Some Calif. Test Scores Fall Along With Class Size
While class-size reduction has helped achievement in most of California’s large urban school districts, not all of those have enjoyed such results, says a study by the Public Policy Institute of California.
In fact, some Los Angeles students saw their test scores fall as a result of the 1996 statewide program, which sought to lower class sizes in kindergarten through the 3rd grade. That’s because the most experienced teachers in the lowest-performing schools left for more affluent schools, the report says, and the least qualified teachers were sent to the schools with the most impoverished students.
But overall, the report shows improvement on test scores by students from low-income families who were taught in smaller classes. It documents test-score gains over a three-year period, from the 1997-98 school year to the 1999-2000 one, in the five next-largest districts—Fresno, Long Beach, Oakland, San Diego, and San Francisco—that were included in the study.
Test scores of 3rd graders increased an average of 14 percent in mathematics and 9 percent in reading for the schools with high concentrations of students living in poverty in those districts. The districts’ schools with few needy students saw very slight gains, less than 1 percent, in math scores and a 6 percent increase in reading scores.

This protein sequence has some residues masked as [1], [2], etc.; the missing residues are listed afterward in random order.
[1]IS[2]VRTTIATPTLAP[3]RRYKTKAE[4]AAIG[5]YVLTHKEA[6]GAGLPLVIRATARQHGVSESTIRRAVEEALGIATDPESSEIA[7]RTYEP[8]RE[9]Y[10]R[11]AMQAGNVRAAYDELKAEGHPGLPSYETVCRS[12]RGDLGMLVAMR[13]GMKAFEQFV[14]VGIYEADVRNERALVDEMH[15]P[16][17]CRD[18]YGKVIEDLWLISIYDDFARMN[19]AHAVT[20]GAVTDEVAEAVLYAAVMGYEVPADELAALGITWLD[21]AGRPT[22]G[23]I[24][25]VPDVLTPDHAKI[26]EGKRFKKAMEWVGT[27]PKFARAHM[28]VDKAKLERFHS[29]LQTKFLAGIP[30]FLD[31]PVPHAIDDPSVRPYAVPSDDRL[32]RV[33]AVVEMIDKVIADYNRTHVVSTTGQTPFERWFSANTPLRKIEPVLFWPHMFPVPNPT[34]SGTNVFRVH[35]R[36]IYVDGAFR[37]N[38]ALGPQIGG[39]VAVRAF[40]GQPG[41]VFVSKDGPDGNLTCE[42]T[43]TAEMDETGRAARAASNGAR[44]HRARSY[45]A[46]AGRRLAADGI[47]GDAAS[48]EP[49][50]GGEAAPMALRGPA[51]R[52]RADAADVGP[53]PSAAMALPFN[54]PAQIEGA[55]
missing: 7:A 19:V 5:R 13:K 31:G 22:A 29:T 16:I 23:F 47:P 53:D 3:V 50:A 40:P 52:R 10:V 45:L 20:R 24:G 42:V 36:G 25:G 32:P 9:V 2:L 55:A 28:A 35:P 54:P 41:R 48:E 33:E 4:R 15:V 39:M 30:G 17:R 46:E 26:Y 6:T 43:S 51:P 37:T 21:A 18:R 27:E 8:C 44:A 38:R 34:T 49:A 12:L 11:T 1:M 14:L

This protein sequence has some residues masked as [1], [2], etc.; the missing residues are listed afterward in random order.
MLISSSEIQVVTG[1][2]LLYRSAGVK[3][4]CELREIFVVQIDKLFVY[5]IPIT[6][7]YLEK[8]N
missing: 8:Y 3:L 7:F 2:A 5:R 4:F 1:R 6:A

But the class-size-reduction program also led to a dramatic increase in the proportion of teachers who lacked certification, had no postgraduate education, and were in their first or second year of teaching.
Further, those less qualified teachers were mainly concentrated in schools with high percentages of poor, minority students.
“This problem appears to have been much more severe in L.A.'s high- poverty schools than in similar schools in other districts,” writes Christopher Jepsen, a research fellow at the institute and one of the report’s authors.
For instance, the Los Angeles schools with the highest percentages of African-American students saw drops of 15 percent in math scores.
Games and Lessons
The teaching of mathematics to young children should combine child’s play and well-planned activities by adults to guide youngsters’ learning of the discipline’s foundations, says a new position statement from groups representing mathematics educators and early-childhood experts.